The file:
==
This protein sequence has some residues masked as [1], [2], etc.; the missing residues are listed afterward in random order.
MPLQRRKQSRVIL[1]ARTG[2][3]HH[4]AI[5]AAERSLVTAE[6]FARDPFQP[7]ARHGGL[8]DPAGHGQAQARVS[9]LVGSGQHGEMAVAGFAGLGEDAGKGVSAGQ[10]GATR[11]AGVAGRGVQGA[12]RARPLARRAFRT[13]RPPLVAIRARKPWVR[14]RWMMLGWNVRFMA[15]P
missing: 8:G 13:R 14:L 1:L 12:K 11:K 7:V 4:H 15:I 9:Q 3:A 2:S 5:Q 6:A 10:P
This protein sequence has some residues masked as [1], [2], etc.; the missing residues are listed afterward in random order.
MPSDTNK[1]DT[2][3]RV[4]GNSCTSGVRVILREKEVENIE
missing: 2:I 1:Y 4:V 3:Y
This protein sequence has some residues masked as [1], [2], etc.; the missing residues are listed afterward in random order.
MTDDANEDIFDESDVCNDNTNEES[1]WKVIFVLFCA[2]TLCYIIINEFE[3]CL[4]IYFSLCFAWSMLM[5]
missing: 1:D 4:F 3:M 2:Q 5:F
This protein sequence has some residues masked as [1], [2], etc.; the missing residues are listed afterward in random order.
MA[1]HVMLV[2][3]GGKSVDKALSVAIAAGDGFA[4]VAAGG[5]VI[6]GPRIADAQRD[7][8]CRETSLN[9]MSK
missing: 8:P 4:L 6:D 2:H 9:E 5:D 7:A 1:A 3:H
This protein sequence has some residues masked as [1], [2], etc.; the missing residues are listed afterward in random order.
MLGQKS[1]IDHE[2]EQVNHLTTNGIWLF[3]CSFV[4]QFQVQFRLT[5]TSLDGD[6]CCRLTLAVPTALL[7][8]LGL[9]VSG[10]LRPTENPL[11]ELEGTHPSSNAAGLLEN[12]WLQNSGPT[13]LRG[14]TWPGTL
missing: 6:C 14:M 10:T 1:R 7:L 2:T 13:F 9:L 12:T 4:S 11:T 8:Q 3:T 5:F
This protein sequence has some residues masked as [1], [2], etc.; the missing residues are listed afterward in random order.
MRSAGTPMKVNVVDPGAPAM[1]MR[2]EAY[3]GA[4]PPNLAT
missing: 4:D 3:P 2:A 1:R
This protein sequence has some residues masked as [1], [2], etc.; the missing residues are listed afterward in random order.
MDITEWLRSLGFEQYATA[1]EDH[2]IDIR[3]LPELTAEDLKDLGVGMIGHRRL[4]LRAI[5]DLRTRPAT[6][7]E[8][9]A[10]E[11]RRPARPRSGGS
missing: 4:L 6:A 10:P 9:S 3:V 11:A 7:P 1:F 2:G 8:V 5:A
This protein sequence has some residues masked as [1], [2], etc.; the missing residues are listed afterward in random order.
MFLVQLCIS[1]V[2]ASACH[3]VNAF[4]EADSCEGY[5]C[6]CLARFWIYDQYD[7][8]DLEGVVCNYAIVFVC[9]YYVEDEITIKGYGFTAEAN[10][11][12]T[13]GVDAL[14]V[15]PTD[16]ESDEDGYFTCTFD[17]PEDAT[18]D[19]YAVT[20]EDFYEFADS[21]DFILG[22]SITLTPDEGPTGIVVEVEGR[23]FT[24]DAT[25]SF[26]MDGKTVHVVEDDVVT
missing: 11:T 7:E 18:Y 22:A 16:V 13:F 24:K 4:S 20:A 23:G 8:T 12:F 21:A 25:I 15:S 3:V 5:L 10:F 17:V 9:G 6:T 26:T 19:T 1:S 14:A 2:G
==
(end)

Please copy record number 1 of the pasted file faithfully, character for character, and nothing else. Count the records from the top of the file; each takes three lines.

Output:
This protein sequence has some residues masked as [1], [2], etc.; the missing residues are listed afterward in random order.
MPLQRRKQSRVIL[1]ARTG[2][3]HH[4]AI[5]AAERSLVTAE[6]FARDPFQP[7]ARHGGL[8]DPAGHGQAQARVS[9]LVGSGQHGEMAVAGFAGLGEDAGKGVSAGQ[10]GATR[11]AGVAGRGVQGA[12]RARPLARRAFRT[13]RPPLVAIRARKPWVR[14]RWMMLGWNVRFMA[15]P
missing: 8:G 13:R 14:L 1:L 12:K 11:K 7:V 4:H 15:I 9:Q 3:A 2:S 5:Q 6:A 10:P